Letter from LA

Frances Anderton, 17 September 2019


I moved to Los Angeles in the early 1990s, a fascinating time. It was a moment of transition between yesterday’s and tomorrow’s LA; the tail end of four decades of Reyner Banham’s LA of Four Ecologies, involving near-total car dependency, sprawling and zoned development, and a lifestyle centered on private, personal space, much of it very affordable.

This was a time when architects, many attracted by LA’s theory-free variant on postmodernism by the then-subversives -- Frank Gehry, Thom Mayne, Eric Owen Moss, etc. -- were able to test formal ideas on affordable single-family homes or small commercial or art spaces, out of sight of the critical glare found in global cities.

Then came social, economic and physical upheaval -- the 1992 Rodney King riots, the 1994 earthquake, mass immigration. Out of strife came rebuilding, a greater engagement with the civic sphere, and the start of a huge infrastructure construction program intended to transfer the vast concrete LA River; and overlay a mass transit system on top of a reluctant Metropolis -- all in readiness for the 2028 Olympic Games.

Now LA is in boomtown mode, and seems to have join the pantheon of global cities, but housing has become a source of extreme tension.

Right now in downtown LA and on arterial streets there is an explosion of tall towers or medium-sized structures containing “market-rate” apartments. These multi-storey, multifamily buildings have ditched the personal back yard for the communal rooftop garden; and the once mandatory two parking spaces for a bicycle rack and a shared dog run on a terrace in the sky.

Some come in the form of glassy 30-50 story towers, developed by faceless conglomerates, mostly in the city’s downtown area, and mostly rather bland. A few have big design names attached: among them Herzog and de Meuron, Frank Gehry, Stanley Saitowitz, Rem Koolhaas and Bjarke Ingels.

Others are lower and conform to a building typology here nicknamed Five Over Two (two stories concrete, five stories stick and stucco).

At worst, these can be utterly generic.

At best, they are attracting LA’s most creative design firms -- LOHA, Kevin Daly, Brooks + Scarpa, Michael Maltzan, Koning Eizenberg -- who are making a mark in housing as they once once established themselves with houses. Projects like LOHA’s Mariposa 1038 tinker with the format to make more lively facades, using window designs, colors, murals, glazing and cladding treatments, and more interesting articulation of the facades, to break the uniformity.

LOHA's Mariposa1038 (c) Paul Vu

But these projects are appearing at the very same time that Los Angeles is experiencing an extreme crisis of homelessness. 

Almost 60,000 people now live on the streets of the Southland, many in “modern dome” tents (designed by camping enthusiasts in the 1970s who were inspired by Buckminster Fuller; they don’t need to be pegged into the earth) that can be set up on sidewalks throughout the region.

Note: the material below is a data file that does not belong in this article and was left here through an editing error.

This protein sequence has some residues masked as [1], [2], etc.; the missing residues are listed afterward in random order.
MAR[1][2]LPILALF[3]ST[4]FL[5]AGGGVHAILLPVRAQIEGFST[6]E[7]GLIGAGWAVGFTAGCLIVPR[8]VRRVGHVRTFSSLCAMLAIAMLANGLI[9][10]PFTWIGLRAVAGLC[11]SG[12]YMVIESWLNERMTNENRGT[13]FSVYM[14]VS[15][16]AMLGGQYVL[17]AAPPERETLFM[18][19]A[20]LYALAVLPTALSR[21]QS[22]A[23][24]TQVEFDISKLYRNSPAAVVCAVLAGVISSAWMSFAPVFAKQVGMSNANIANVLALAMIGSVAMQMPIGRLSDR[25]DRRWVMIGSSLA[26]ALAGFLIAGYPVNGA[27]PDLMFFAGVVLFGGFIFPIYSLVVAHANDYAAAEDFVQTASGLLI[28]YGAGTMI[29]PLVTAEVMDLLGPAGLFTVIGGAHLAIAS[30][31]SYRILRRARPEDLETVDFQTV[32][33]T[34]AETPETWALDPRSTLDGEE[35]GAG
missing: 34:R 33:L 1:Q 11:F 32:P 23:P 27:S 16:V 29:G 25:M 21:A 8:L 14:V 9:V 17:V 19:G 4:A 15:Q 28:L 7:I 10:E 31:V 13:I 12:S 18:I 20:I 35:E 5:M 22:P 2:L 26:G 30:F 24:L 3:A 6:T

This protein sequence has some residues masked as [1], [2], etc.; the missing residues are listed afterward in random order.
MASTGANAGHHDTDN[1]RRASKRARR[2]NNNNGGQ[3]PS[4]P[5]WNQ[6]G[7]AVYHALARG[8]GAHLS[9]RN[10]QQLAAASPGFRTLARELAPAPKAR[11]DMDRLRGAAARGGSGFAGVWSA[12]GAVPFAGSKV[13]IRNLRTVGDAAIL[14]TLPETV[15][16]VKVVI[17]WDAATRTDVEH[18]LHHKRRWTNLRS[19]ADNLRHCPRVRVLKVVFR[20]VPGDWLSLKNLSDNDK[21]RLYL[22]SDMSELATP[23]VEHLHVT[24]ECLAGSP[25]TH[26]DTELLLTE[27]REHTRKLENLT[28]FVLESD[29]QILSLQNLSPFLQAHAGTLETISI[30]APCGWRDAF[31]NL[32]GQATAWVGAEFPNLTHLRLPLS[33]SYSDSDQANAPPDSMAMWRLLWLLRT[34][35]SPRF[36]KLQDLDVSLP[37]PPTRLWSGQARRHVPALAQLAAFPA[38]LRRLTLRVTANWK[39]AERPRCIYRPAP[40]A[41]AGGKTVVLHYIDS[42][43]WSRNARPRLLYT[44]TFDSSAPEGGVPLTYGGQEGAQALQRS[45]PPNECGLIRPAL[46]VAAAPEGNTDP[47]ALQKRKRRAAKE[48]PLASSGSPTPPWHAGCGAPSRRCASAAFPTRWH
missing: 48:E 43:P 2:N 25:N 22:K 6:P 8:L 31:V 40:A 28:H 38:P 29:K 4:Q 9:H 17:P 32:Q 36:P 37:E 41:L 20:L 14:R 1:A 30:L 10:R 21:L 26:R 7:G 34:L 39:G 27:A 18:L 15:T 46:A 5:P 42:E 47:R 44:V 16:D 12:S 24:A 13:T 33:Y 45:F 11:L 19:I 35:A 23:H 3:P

The jury is out on the exact causes of homelessness but the list includes the 2008 housing collapse, the 21st century opioid epidemic, the 1990s crack cocaine epidemic, the 1980s closure of state-owned mental institutions, the depositing of homeless people in LA from other cities; and the gentrification of much of Los Angeles housing stock, including much of the Skid Row area where the homeless once lived in SROs (Single Room Occupancy hostels) that are now converted into coveted loft living spaces.

So the above-mentioned architects are also trying to make the best possible “affordable,” or subsidized, housing, which is pieced together through complicated funding processes, can cost staggering amounts ($400,000 for the average “affordable” unit) and invariably faces intense pushback from Angelenos.

Because if anything denotes LA right now it is warfare over housing.

Almost every project, for rich and poor, involves a struggle; elected officials win or lose elections on the strength of their position on housing and you find an almost generational split between NIMBYs (Not in My Backyard) and advocates for more housing, known as YIMBYs (Yes in My Back Yard).

And here we get to one of the most intriguing aspects of the design process. When Gensler and the clients started work on the stadium, it was for a team that at that point didn’t exist.

The tension is because 80 percent of LA’s residential land is zoned R1, for single family homes; these zones butt right up against arterial streets where high density development is intended to be built.

Notwithstanding the bike racks, the new housing invariably adds traffic to already jammed streets and Angelenos who live in the R1 areas push back, even when new projects come in alluring packages by the likes of Ingels, Koolhaas, Herzog and de Meuron or Gehry.

After all, many people moved here to get away from density and mass transit and to enjoy a lifestyle that would not involve being packed in like New Yorkers.

So the region is in the midst of a fundamental change, as it transitions from one form of lifestyle and landuse to another, ill-defined, fifth ecology. Reyner Banham would be quite surprised if he could see LA now.

Read other WAFN Articles.

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